Under the Equal Pay Act 1970, men and women who do the same or broadly similar work, or work that is found to be of equal value in terms of effort or skill, are entitled to the same employment contract terms, including pay.
The provisions under this law as well as other equality laws have been brought into focus today as the BBC published its list of employees earning over £150,000.
According to the report, approximately two-thirds of those earning more than £150,000 are male, with 25 men on the list earning more than £250,000, compared to just 9 women.
The BBC's highest-paid male star is Chris Evans, who is earning over £2,200,000. Claudia Winkleman is the highest-paid female star, earning between £450,000 and £500,000 in 2016/17.
Whilst some think the disclosure is positive, others are concerned that it will prove inflammatory and will lead to inflation of pay across the board, with those earning less inevitably asking why and demanding higher pay.
The question John Whittingdale, MP for Maldon and Secretary of State for Culture, Media and Sport, put to Radio 4 this morning was whether 'under-paid' female employees should be paid more, or whether 'over-paid' men should be paid less, in order to equalise pay.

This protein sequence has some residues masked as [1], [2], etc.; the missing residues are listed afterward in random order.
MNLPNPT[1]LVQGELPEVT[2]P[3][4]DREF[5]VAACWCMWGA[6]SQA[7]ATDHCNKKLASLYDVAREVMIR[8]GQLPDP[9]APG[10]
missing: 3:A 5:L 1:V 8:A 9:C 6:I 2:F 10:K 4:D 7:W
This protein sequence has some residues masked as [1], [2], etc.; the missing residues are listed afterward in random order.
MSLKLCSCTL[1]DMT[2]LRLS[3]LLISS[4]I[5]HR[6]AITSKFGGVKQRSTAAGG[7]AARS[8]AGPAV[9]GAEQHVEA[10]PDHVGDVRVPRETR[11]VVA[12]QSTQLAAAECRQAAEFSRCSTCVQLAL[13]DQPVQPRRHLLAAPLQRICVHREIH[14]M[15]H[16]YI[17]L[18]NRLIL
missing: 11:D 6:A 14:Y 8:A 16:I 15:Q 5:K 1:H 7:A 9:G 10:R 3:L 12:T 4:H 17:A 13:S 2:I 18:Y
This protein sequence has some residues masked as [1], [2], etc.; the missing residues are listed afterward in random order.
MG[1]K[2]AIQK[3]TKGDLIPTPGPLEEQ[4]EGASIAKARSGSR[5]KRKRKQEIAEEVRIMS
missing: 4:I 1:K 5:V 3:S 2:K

Whilst equality is enshrined in law, the question brings up practical concerns as to whether businesses can afford to equalise pay. Does equalisation mean cutting jobs to ensure all employees can be paid the same, or having to fund pay increases elsewhere in the business?
Director General of the BBC, Tony Hall, said today that the BBC is "more diverse than the broadcasting industry and the Civil Service," but that there was "more to do" on gender equality and diversity.
This is not legal advice; it is intended to provide information of general interest about current legal issues.
Our Employment Team will be happy to assist you with any aspect of equality and discrimination issues. Please contact Head of Department, Alexandra Dean, on 01245 228141 or via email@example.com.